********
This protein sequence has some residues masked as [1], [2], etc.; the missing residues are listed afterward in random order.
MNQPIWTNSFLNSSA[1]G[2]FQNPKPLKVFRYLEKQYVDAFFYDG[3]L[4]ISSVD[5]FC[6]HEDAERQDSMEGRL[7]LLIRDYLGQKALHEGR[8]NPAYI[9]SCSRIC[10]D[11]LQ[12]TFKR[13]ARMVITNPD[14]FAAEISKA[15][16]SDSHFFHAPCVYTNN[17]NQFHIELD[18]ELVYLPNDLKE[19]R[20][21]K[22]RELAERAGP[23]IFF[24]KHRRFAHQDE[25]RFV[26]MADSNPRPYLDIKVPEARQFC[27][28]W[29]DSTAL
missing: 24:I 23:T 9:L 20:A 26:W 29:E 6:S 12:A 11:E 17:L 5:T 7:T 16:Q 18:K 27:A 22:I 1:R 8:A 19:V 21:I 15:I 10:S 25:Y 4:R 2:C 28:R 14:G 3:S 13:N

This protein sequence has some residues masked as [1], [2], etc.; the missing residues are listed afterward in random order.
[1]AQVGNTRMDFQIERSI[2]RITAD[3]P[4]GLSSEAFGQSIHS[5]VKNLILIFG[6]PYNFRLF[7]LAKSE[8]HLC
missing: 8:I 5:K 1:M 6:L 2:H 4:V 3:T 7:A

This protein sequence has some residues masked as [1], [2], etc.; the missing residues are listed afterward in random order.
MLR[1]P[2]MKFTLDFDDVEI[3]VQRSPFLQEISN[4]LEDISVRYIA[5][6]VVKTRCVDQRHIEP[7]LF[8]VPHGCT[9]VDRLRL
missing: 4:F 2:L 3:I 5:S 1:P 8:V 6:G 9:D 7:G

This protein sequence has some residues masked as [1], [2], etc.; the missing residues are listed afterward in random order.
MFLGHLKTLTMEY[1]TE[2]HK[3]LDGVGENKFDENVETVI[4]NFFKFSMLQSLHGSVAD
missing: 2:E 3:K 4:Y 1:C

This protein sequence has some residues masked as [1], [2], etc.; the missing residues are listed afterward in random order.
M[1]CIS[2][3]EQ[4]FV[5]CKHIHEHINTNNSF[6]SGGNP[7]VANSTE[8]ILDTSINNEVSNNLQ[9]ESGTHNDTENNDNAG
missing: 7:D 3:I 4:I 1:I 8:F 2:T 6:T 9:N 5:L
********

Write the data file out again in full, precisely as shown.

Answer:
This protein sequence has some residues masked as [1], [2], etc.; the missing residues are listed afterward in random order.
MNQPIWTNSFLNSSA[1]G[2]FQNPKPLKVFRYLEKQYVDAFFYDG[3]L[4]ISSVD[5]FC[6]HEDAERQDSMEGRL[7]LLIRDYLGQKALHEGR[8]NPAYI[9]SCSRIC[10]D[11]LQ[12]TFKR[13]ARMVITNPD[14]FAAEISKA[15][16]SDSHFFHAPCVYTNN[17]NQFHIELD[18]ELVYLPNDLKE[19]R[20][21]K[22]RELAERAGP[23]IFF[24]KHRRFAHQDE[25]RFV[26]MADSNPRPYLDIKVPEARQFC[27][28]W[29]DSTAL
missing: 24:I 23:T 9:L 20:A 26:W 29:E 6:S 12:A 11:E 17:L 5:T 7:T 16:Q 18:K 27:A 22:I 1:R 8:A 19:V 21:I 15:I 10:S 25:Y 4:R 2:C 28:R 14:G 3:S 13:N

This protein sequence has some residues masked as [1], [2], etc.; the missing residues are listed afterward in random order.
[1]AQVGNTRMDFQIERSI[2]RITAD[3]P[4]GLSSEAFGQSIHS[5]VKNLILIFG[6]PYNFRLF[7]LAKSE[8]HLC
missing: 8:I 5:K 1:M 6:L 2:H 4:V 3:T 7:A

This protein sequence has some residues masked as [1], [2], etc.; the missing residues are listed afterward in random order.
MLR[1]P[2]MKFTLDFDDVEI[3]VQRSPFLQEISN[4]LEDISVRYIA[5][6]VVKTRCVDQRHIEP[7]LF[8]VPHGCT[9]VDRLRL
missing: 4:F 2:L 3:I 5:S 1:P 8:V 6:G 9:D 7:G

This protein sequence has some residues masked as [1], [2], etc.; the missing residues are listed afterward in random order.
MFLGHLKTLTMEY[1]TE[2]HK[3]LDGVGENKFDENVETVI[4]NFFKFSMLQSLHGSVAD
missing: 2:E 3:K 4:Y 1:C

This protein sequence has some residues masked as [1], [2], etc.; the missing residues are listed afterward in random order.
M[1]CIS[2][3]EQ[4]FV[5]CKHIHEHINTNNSF[6]SGGNP[7]VANSTE[8]ILDTSINNEVSNNLQ[9]ESGTHNDTENNDNAG
missing: 7:D 3:I 4:I 1:I 8:F 2:T 6:T 9:N 5:L